An underprivileged girl on her own, gentlemen with dark secrets, a madwoman in the attic, whispers and rumors of a haunted mansion in the country . . . if any of this sounds familiar to you, you've probably read Jane Eyre . . . or Magic Under Glass - Jaclyn Dolamore's debut young adult novel.  While much of this book felt overly familiar and seemed to draw very heavily on Charlotte Bronte's classic, there were some new twists and unique elements (such as a cursed fairy prince and evil sorcerers) that kept the book interesting and engaging.  It's definitely worth a read if you're a fan of gothic fantasy though I warn you (as I was not) judging from the ending, this seems to be book one.  Although according to the author's website, there are not currently any plans for a sequel.**

** Jaclyn Dolamore has corrected my bad eyesight (see comments)  and assured me that there is indeed a sequel!  My apologies for not reading her page more carefully.  See her website for more details as they're released.

Wednesday, December 8, 2010

Pride and Prejudice and Zombies by Jane Austen and Seth Grahame-Smith ★

I'm not sure how comedic this book was supposed to be, but I literally laughed out loud the entire time I was reading the graphic novel of Seth Grahame-Smith's zombie version of this Jane Austen classic.  For those who are very familiar with Pride and Prejudice (and like myself can quote nearly all of the six hour Colin Firth DVD marathon) you'll love the way the zombie theme has been worked into the original story.  Basically (and I really don't want to give too much of this away), you take the five Bennett daughters, train them in zombie slaying and end up with hilarious dialogue like this:

Original: It is a truth universally acknowledged, that a single man in possession of a good fortune, must be in want of a wife.

Zombified: It is a truth universally acknowledged that a zombie in possession of brains must be in want of more brains.

Original: Yes, and her petticoat; I hope you saw her petticoat, six inches deep in mud . . .

Zombified: Her petticoat was ripped clean off - and there were pieces of undead on her sleeve!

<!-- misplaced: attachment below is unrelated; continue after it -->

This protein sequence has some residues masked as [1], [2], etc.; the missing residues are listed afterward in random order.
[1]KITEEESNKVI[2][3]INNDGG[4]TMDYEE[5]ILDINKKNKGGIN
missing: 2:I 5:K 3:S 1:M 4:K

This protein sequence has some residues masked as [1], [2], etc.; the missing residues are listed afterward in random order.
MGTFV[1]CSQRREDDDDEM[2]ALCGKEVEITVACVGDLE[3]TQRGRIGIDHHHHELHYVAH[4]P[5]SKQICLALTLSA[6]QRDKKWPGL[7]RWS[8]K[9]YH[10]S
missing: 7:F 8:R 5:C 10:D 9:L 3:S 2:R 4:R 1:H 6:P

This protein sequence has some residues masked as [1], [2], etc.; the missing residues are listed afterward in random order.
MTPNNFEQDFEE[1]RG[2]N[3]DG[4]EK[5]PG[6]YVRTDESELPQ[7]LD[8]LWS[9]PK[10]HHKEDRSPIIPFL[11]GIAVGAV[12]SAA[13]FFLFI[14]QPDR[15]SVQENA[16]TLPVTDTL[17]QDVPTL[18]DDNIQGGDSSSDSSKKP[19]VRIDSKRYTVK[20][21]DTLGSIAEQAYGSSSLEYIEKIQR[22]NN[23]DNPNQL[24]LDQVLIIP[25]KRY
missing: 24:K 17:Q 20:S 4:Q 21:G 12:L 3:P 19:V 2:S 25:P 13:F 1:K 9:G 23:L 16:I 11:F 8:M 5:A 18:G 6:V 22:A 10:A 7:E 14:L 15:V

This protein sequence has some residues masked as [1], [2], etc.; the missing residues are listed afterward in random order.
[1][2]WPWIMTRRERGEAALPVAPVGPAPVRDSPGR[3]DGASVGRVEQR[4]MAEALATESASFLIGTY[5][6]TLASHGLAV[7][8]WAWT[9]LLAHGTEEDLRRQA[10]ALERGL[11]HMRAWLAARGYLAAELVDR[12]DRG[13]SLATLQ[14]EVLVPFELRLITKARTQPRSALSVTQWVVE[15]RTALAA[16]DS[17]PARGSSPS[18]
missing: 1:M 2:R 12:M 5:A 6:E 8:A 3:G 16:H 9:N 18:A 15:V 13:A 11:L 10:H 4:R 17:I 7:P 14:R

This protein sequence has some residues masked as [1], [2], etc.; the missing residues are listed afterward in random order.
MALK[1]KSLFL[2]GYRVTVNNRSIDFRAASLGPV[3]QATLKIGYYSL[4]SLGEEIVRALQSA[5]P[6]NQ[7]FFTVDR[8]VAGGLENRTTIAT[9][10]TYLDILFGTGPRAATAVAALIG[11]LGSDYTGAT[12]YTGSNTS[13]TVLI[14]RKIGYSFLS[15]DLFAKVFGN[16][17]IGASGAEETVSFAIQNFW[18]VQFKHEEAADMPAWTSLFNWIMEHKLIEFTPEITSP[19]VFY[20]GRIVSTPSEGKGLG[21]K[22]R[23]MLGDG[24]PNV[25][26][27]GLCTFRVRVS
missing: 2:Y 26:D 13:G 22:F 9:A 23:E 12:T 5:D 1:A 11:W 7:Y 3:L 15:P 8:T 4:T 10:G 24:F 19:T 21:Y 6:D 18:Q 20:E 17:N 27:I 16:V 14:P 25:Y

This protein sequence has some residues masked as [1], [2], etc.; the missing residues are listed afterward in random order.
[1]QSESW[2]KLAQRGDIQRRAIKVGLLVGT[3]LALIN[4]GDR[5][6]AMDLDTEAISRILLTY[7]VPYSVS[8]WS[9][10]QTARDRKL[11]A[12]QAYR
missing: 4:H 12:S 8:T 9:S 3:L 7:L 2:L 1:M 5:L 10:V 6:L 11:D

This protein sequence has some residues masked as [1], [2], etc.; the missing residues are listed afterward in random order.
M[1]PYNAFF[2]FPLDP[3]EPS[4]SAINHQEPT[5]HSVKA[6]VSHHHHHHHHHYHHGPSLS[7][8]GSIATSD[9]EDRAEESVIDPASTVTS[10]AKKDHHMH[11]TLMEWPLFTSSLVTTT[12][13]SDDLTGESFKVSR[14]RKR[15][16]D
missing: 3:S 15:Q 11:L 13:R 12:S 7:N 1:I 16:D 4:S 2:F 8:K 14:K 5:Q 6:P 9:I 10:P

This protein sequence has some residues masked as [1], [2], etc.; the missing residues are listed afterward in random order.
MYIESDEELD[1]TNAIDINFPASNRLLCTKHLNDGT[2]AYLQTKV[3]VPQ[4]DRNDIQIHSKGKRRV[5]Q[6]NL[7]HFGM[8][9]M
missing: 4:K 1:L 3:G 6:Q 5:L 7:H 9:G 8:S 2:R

Original: Darcy had never been so bewitched by any woman as he was by her.  He really believed, that were it not for the inferiority of her connections, he should be in some danger.

Zombified: Darcy had never been so bewitched by any woman as he was by her.  He really believed, that were it not for the inferiority of her connections, he should be in some danger of falling in love, and were it not for his considerable skill in the deadly arts, that he should be in danger of being bested by hers--for never had he seen a lady more gifted in the ways of vanquishing the undead.

In short, if you're excessively acquainted with Pride and Prejudice, zombies certainly add a different twist to an otherwise over-read tale.  If you haven't spent hours poring over Jane Austen literature, however, you'll probably have a hard time understanding why I find the following picture from the graphic novel so incredibly awesome.  (Yes, that is our beloved heroine Elizabeth Bennett on the left, and her ever gallant Mr. Darcy on the right . . . have to admit that pictures like these are the reason I'd recommend the graphic novel over the actual book.)

Happy Slaying!

The 10 p.m. Question by Kate De Goldi

When Kate De Goldi set out to write about "the complexity and hilarity in the everyday business of being human" she had no idea she was writing the story of my life.  I picked up this book because twelve year old Frankie worries about everything - whether the smoke alarm batteries need replaced, if the rash on his chest is cancerous and what to do if the world ends and the family's 72 hour kits aren't up to date.  He shoulders immense responsibility and worries about all the small details that the rest of his family seems happy enough to ignore completely in their own carefree manner.  Unable to sleep due to the unending list of worries Frankie has, he ends up in his Mom's room every night around 10 p.m. asking her questions about bird flu and whether or not he's normal.  I myself am an extreme worrier and although Frankie's plight was sometimes humorous, it was mostly horrifying seeing myself in print and embodied in a twelve year old boy.  Regardless, Frankie's insights and some of the ways he ends up coping with his worry were helpful.  If nothing else, it made me realize that 1.) Maybe I'm not as alone as I think I am when I'm lying awake at night worrying and 2.) Life is to be lived - not micromanaged and worried over.  If you're an obsessive compulsive worrier, this book is for you.  If you didn't even know your house HAD smoke detectors, you'd probably be happier reading something else.